A team of three political science majors won $1,600 for designing a House of Delegates map that placed first in the 2011 Virginia College and University Redistricting Competition.
Political science professor Daniel Palazzolo served as faculty adviser and sponsor for the winning team that included Caleb Routhier, Karin Eastby and Andrew Slater.
On April 4, Routhier spoke in front of the Privileges and Elections Committee at the Virginia General Assembly where the map was ultimately rejected.
"They already had the map they liked and had put 200 hours into, and it had tighter population variance and they refused it on those grounds," Routhier said. "At the competition, the organizers said that our plans probably would not do anything in real life, except in the courts.
"When people challenge the new districts as being overly political, the excuse in the past has been that the maps were the best that they could draw. Now the evidence is staring them in the face that overly political maps are simply not the best that can be drawn. I am optimistic that this competition will have an effect even outside of the courts, since just yesterday Del. Bob Brady from Arlington said he wants to introduce our map as a counter to the very political Republican map."
Eastby speculated that the competition had already prompted the General Assembly to publicize drafts of eight preliminary maps. "That is something that has never happened in the past," she said.
"If people know that they can design maps, maybe representatives will be not as quick to design districts that meet their political needs. The only math we were doing is the average number of people per district."
The political corruption described by Eastby is known as gerrymandering, a practice that establishes a political advantage for a party by helping or hindering groups of constituents along political, racial, linguistic, religious or class lines.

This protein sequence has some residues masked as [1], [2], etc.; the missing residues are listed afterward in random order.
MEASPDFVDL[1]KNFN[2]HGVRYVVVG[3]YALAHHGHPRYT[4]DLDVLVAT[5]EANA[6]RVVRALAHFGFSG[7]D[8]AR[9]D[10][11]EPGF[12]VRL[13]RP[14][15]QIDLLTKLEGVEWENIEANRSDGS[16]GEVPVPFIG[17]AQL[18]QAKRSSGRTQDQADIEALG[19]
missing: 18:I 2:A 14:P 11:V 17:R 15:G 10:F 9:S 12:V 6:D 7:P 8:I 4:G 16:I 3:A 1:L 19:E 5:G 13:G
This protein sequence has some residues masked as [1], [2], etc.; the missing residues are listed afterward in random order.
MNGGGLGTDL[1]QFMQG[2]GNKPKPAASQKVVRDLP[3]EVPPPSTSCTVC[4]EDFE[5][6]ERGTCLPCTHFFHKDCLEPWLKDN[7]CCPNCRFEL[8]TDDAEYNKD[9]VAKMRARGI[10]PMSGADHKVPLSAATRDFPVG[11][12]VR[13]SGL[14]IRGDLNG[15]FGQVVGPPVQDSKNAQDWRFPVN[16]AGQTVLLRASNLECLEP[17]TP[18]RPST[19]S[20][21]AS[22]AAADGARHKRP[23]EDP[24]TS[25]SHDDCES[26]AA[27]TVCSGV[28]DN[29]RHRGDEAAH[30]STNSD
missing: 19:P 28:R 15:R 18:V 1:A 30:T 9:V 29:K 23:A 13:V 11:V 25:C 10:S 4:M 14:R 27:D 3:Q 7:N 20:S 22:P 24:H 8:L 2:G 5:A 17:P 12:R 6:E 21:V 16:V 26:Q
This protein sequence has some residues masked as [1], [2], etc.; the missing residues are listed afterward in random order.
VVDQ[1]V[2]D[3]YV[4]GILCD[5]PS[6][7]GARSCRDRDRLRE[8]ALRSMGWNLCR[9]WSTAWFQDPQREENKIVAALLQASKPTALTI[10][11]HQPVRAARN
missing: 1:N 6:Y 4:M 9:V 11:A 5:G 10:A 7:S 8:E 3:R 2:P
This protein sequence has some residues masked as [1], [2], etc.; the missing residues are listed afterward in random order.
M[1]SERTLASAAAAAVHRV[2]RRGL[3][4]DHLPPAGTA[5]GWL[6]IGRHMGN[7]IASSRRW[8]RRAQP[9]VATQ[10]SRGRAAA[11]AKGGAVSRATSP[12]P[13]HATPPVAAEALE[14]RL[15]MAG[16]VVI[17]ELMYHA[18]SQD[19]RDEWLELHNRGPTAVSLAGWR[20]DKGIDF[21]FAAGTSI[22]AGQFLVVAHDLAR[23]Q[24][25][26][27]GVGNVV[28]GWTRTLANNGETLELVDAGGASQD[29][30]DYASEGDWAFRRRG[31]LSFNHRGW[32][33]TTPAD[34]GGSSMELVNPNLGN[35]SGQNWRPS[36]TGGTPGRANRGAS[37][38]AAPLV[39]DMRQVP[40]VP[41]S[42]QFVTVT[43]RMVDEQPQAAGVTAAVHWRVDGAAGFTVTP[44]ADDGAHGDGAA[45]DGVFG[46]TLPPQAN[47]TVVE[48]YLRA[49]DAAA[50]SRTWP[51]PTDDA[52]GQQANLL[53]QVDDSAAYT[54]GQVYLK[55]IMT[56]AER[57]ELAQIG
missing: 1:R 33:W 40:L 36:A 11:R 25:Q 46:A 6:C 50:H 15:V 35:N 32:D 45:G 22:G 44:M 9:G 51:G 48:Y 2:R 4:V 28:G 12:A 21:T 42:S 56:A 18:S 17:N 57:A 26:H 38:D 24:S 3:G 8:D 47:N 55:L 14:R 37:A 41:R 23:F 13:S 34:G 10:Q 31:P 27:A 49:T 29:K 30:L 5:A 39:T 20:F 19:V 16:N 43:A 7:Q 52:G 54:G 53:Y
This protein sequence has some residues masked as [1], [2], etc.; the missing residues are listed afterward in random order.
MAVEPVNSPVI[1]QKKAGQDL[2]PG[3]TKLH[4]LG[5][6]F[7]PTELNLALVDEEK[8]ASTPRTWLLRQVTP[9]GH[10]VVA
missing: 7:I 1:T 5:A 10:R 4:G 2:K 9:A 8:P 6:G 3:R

Slater, who is also a business major and a volunteer EMT, said that the 2010 census results for Virginia had prompted redistricting initiatives.
Virginia's population, which now totals 8 million, grew by more than 900,000 between 2000 and 2010, and 17 percent of this growth occurred in metropolitan Richmond, according to The Weldon Cooper Center at the University of Virginia. Furthermore, Hispanics, who can be of any race, account for nearly 8 percent of the total population, up from less than 5 percent in 2000. The collective racial and ethnic minority population now accounts for one-third of Virginia's population.
When asked how much effort went into designing the map, Routhier said: "I probably spent 12 to 15 hours drawing the map, but that was because the software was rather slow. I drew 75 to 80 percent of the districts, but my teammates wrote up most of the narrative, and they did it over spring break, too. We literally used mapping software and divided Virginia up into 100 districts for the House of Delegates. The software had all the information of how many people lived in districts, how many African Americans live there, and as we drew lines it calculated whether the district had too many or too few people."
Of politicians guilty of gerrymandering, he said, "I was surprised at how easy it was to draw the districts in decent shapes. That to me says that politicians go out of their way to gerrymander."
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Routhier plans on attending the T.C. Williams School of Law once he graduates, while Eastby and Slater plan on getting jobs.
The Virginia Redistricting Competition was a joint effort led by Quentin Kidd, director of Christopher Newport University's Wason Center for Public Policy, and Michael McDonald, associate professor at George Mason University and a co-leader of the Public Mapping Project.
Contact staff writer Tanveer Ahmed at email@example.com
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